In 2009, at the age of twelve, Shruthi won the youth division of the Eric Stokes Song Contest with her original composition entitled A Memory. Shruthi shares her song contest experience with us reflects on its impact on her music career.
My name is Shruthi Rajasekar, and I'm a Minnesotan composer and vocalist. I'm currently living in London as a Marshall Scholar, where I am "reading" for a master's degree in Ethnomusicology at SOAS, University of London; next year, I'll be doing another degree in composition. I'm a product of the Wayzata Public Schools, and did my undergraduate work at Princeton University. In other words, I like school!
During the winter of 2008-2009, I did something that kinda changed my life--I submitted one of my ditties to the Eric Stokes Song Contest. The word "composition" was wholly foreign. I wrote some tunes, but I only performed them for myself; they were a part of my private "play" world.
A little about me: I began my studies in Carnatic (South Indian classical) music. My mom, Nirmala Rajasekar, is a veena player and Carnatic singer, so my education probably began in the womb! I wasn't the best singer, but I loved Indian music theory, and I made up little exercises. I also studied some piano; I was not very good at practicing the repertoire, but I really liked making my own songs. This did not translate to sight-reading/notational skills; I was basically an aural musician... and I'll get back to that in a moment.
So, the Eric Stokes Song Contest. I learned about this amazing contest through Zeitgeist virtuoso Heather Barringer. Before, I'd never thought that (1) what I did was capital-M Music and (2) others would want to hear my "Music." And so my submission--that is, sending my piece to the judges-- was the very first time I'd ever shared myself in that uniquely emotive way.
In fact, everything about the submission process was an exercise in growth. First, though my lovely mother has always paved the way for my musical happiness, I did this contest solo: she was touring internationally when I made my submission, and my dear (poor) dad had to teach me how to mail it in. As I mentioned earlier, I did not "do" staff notation, so I made a recording of my piano piece instead. It was the first time I'd ever used a recorder. I had this part-toy thing (bless its heart) that didn't pick up much sound, and let me tell you--I needed several takes. I'd also never written a bio before, probably because there was literally n.o.t.h.i.n.g. to put into it, so I created an actual biography of my young life (think math competitions and a lengthy explanation of my given name). As for the program note, see below... and please note the spelling error:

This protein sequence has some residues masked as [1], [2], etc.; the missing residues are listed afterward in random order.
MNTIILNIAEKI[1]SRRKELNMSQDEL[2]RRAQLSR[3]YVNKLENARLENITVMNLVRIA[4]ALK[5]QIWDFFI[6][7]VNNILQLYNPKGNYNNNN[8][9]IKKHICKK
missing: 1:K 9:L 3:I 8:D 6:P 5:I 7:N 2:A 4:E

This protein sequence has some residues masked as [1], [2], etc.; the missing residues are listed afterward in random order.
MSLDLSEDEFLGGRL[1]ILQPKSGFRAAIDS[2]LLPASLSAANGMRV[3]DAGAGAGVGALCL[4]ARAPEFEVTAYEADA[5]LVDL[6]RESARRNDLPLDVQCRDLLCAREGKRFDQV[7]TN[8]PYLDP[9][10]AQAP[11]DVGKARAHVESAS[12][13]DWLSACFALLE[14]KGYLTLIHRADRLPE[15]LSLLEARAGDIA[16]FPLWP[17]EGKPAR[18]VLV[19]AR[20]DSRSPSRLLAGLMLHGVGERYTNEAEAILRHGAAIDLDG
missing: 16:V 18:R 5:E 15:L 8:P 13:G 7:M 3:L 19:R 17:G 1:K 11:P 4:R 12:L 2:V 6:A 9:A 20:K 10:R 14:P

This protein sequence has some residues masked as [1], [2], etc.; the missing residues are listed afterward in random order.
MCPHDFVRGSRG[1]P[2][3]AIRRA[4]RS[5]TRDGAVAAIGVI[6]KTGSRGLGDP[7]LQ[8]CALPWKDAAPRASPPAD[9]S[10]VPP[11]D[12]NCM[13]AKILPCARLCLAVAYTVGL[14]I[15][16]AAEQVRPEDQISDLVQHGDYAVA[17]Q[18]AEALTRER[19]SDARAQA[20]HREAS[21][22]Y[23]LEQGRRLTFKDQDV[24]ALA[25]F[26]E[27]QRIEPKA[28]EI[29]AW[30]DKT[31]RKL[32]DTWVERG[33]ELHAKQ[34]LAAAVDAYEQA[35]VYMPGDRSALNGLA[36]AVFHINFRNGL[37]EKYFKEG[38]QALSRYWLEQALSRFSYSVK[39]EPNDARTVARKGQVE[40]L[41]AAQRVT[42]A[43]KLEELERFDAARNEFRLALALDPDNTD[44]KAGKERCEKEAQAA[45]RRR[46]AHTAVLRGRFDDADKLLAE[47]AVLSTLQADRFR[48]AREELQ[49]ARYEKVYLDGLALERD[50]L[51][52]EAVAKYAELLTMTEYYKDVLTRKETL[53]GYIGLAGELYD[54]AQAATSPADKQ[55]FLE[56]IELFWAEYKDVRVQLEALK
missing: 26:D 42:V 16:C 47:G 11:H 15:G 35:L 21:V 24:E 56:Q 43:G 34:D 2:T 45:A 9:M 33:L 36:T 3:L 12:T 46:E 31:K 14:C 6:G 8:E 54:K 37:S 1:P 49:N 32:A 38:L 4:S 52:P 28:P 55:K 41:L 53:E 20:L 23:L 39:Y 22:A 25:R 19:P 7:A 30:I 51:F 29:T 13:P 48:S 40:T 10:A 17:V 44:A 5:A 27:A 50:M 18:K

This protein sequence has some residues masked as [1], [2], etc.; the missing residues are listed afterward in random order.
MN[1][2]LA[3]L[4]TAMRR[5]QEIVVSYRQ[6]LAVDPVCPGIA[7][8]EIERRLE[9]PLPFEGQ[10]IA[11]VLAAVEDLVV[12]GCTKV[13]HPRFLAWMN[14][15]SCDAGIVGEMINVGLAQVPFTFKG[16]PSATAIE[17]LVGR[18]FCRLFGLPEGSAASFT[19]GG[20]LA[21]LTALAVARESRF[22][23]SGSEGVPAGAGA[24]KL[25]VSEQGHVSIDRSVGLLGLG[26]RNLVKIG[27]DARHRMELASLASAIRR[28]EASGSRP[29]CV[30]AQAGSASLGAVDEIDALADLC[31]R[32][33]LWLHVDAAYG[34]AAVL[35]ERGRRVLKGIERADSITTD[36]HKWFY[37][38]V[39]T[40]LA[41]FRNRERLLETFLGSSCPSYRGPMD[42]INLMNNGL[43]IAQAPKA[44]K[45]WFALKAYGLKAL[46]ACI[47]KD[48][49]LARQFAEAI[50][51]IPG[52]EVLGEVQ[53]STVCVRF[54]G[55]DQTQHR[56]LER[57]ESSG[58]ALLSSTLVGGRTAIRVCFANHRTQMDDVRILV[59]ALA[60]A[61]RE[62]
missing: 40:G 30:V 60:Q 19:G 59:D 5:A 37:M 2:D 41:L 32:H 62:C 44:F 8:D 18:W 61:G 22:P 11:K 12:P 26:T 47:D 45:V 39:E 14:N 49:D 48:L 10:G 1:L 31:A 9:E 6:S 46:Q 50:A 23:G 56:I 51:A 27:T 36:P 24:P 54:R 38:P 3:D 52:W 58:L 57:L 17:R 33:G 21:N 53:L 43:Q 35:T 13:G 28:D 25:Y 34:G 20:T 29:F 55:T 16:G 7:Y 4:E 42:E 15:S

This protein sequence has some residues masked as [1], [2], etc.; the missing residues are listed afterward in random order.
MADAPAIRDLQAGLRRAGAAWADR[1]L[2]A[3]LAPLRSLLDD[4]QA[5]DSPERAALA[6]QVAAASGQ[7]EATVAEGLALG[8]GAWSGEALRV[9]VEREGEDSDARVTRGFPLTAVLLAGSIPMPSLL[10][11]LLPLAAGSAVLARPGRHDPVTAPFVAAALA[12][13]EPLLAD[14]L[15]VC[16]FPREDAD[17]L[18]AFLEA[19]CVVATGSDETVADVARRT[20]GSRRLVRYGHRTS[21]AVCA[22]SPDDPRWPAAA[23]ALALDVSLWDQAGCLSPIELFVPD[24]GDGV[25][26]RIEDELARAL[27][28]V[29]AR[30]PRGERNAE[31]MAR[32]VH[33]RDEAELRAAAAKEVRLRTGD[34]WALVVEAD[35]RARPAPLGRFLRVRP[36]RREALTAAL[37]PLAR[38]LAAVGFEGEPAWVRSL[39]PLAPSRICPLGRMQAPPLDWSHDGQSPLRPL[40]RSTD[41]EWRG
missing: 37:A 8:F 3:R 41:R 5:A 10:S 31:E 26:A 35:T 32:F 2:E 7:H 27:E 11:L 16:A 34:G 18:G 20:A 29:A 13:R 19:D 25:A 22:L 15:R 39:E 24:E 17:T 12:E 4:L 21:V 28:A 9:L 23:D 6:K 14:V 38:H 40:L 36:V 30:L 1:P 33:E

Dear Zeitgeist Judges:
This song, A Memory, has been recorded on a piano. It is only a basic melody line with a few cords, yet I feel great after I play it, and it brings back real memories about the
person who inspired this song. I hope you enjoy!
Humor aside, these are the very powerful attributes of the Eric Stokes Song Contest. You can choose between a score and a recording, you can submit any kind of instrumentation and any style of piece, you can write on any theme, there are different age brackets, there's no age limit (rare for "emerging" opportunities), and, best of all, you don't need to be a capital-M Musician. In my own words, your submission should be something that makes you "feel great." To this day, I don't think I've encountered another competition in the world like this one: everything about it allows you to simply be you. And it's exactly what I needed to make my start.
Zeitgeist and the Eric Stokes Song Contest took me on an unforgettable ride. Along with two wonderful "adult" composers, I was selected as a winner and received humongous benefits: several performances, recordings, a video clip, newspaper interviews, plus the actual winnings. It also made me pretty cool at school :). Most importantly, it gave me the confidence that I, and my music, mattered. This is a talisman that I continue to grasp--because they, the panel of judges and the Zeitgeist ensemble, were the first people to make me proud of being a female PoC composer with a funky music background.
That feeling set me up to go forth and write more. I soon attempted it all: choral, orchestral, film. And a couple years later, I even had the opportunity to write a piece for Zeitgeist called Morning Dew that they guided me in creating (this is the premiere and I believe they still perform it sometimes!).
Now, I am very much an "emerging" composer, but I have been so blessed these past ten years. You see, I have the courage to apply to a thousand opportunities (and take my 999 rejections with dignity), because they treated me, a fledgling musician who could not even spell "chord", as a real composer... not in selecting me as a winner, but in taking the time to listen to my recording, and creating a space in which any person could be heard.
I owe Zeitgeist, composer Eric Stokes' warm spirit and inclusive mindset, and the panel (my very first listeners!) everything. I don't know that I can repay that debt--all I can do is pass on the love they showed me, and tell you that this contest is a gift that will keep on giving.
P.S. Please feel free to reach out!
Zeitgeist welcomes song submissions (any type of musical composition) from youth and adult amateur composers throughout the Twin Cities.